October 27, 2008


My precious grandmother passed away one week ago today. I was very close to her, I loved her very much. Even so, I realize that it was her time. Life and death go hand in hand. Sad day for me, a very wonderful one for her. She is with Jesus now.
I went home last week for the funeral and my family asked me to share at the service. I was so pleased. My grandma was a brilliant and compassionate woman, this was my oppurtunity to share with her family and friends how much she meant to me.
This is my story.

     I have been richly blessed to have Mary Ida McClintock as my grandmother. It's hard to stand in front of an audience of people who have as many incredible memories of Mary as I do, but I would like to take a moment to remember the incredible woman that we all knew.

     The greatest lesson I learned from my grandmother was that life is lived to be celebrated. I have never met anyone who was so genuinely optimistic. She embraced life's gifts with enthusiasm and its hardships with grace. Mary's smile could light up any room, her laughter was fully contagious. She enjoyed every piece of her life. I can list the times on one hand, that I heard her complain. In fact I was with her one day about ten years ago when she had just come home from the doctor. She laid her purse and medicine down on the dining room table, she looked at me and said, "Well, the dr says I have congenital heart failure." I said, "well, what does that mean?" She replied, "It means my heart is too big and I could die of a heart attack at any time. Isn't that something?", and then she laughed. And how she said it was so funny, that I laughed too. This woman got some of the worst news possible, and she thought it was humorous. She lived her life as someone who was fulfilled, because she was.
     Mary Ida McClintock believed that life was lived for people, not things. She was generous with time, money, and compassion. Most of her free time was spent volunteering, with her family or at her church. She was passionate about her friendships. It was always amazing to me how well she kept in contact with people. How many people have you known to have the same best friend for 60 years? She was also very proud of her family. Chances are, not many people knew Mary, without also knowing about Mary's children, grandchildren and great-grandchildren. She was proud that each member of her family was unique; had different goals, gifts, interests, and nothing pleased her more than seeing all of us together, peacefully enjoying one another. Although my grandmother loved people in general, there was one love that stood high above the rest. The late Tom McClintock, my beloved grandfather. They were married over 50 years and she truly cherished the time they shared. They were shining examples to me of a couple who learns to stay friends for life. She often told me, "The most important decision you make is who to marry. You must find someone who you can laugh with, someone who you can enjoy life with." I always loved listening to stories of adventures they faced together in life. The Depression, WWII, Grocery store fires, Cuban Missile Crisis, the list could go on. Perhaps my favorite, was a story she told me about, that took place right before Grandpa Tom was drafted in WWII. At that time, Men were being sent all over the world and they weren't allowed to tell their families where they were being sent to. Tom and Mary devised a system so that she would always know where he was stationed at. Each letter that Tom wrote had certain emphasis on alphabetical letters. Their cleverness gave Mary McClintock peace in a time that few were experiencing peace.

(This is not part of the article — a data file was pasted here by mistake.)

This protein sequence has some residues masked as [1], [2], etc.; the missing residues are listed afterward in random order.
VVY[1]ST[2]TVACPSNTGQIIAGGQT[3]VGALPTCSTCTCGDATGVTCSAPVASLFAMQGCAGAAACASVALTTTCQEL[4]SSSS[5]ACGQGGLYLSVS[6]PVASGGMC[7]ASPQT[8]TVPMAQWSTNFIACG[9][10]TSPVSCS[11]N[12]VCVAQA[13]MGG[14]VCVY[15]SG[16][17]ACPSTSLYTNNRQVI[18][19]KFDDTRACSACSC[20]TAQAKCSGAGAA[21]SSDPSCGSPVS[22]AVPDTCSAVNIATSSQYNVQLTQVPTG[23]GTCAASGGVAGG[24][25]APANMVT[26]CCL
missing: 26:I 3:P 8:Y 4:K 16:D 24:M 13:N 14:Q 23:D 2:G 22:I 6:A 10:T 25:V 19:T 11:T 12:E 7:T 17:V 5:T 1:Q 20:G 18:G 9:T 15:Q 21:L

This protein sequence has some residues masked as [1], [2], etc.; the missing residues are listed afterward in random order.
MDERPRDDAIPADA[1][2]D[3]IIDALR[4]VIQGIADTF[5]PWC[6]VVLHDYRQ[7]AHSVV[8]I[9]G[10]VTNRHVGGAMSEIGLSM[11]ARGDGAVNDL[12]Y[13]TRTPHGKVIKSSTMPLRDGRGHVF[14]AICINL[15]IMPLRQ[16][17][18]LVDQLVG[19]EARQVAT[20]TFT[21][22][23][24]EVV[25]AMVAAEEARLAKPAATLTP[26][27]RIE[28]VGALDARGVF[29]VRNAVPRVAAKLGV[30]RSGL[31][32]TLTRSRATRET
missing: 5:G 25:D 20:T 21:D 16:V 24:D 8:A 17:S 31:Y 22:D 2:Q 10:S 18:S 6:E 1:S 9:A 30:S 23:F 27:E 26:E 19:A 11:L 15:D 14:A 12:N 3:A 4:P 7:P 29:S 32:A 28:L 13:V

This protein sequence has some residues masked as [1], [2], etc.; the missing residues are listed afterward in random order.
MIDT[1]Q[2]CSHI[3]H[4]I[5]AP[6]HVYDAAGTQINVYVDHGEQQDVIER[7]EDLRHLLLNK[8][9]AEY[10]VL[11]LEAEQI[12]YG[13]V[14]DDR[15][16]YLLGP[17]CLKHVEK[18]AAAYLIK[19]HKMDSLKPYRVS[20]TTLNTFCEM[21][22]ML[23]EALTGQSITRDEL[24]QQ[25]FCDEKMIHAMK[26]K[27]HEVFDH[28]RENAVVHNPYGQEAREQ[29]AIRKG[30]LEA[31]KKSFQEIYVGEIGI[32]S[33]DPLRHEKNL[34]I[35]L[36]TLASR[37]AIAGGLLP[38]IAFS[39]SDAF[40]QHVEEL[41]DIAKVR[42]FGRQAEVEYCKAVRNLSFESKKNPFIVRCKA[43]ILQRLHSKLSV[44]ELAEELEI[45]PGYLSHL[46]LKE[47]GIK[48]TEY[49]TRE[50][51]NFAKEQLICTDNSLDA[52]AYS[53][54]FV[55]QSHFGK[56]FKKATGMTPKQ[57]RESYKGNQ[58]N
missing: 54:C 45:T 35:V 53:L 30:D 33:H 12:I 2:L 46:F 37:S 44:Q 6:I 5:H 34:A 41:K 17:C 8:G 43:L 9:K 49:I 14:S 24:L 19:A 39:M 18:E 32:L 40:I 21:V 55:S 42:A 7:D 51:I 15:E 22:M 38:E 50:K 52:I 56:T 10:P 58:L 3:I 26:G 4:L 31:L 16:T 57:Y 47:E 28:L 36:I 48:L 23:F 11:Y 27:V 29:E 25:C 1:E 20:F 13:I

I recognize that at the heart of my grandmother, was a woman who had nearly perfected strength. She did not allow life's hardships to make her bitter, instead, she learned deep lessons from sad circumstances. I often think back to a picture I have of her. It was taken 13 years ago, 3 weeks after my grandfather, Tom McClintock passed away. On that particular year, the American Cancer Society had chosen to hold their annual Walk-a-thon in honor of Tom. Within a few weeks of the event his life was taken by cancer, so instead, the organization held their event in memory of him. That day, the Neosho High School Football Stadium was packed with people. The announcer shared about Tom's honorable life to a hushed crowd. At the end, He asked Mary to stand and at that moment, as a 14 year-old girl, I saw a woman who I had never quite seen in this light before. She was truly a woman of strength, dignity, and grace. She had just lost her husband days earlier, but she was beaming. She understood what an incredible impact their lives had made on a community of people. I, as a young girl, was fighting feelings of unfairness, anger, and sadness. It was at this moment that I learned from my grandmother, that life is about more than living and dying, it's about loving and serving. They did exactly what they set out to do, they made a lasting mark on each person who was lucky enough to be in their lives. I'm proud to be a part of Tom and Mary McClintock's lineage.
I miss her already.

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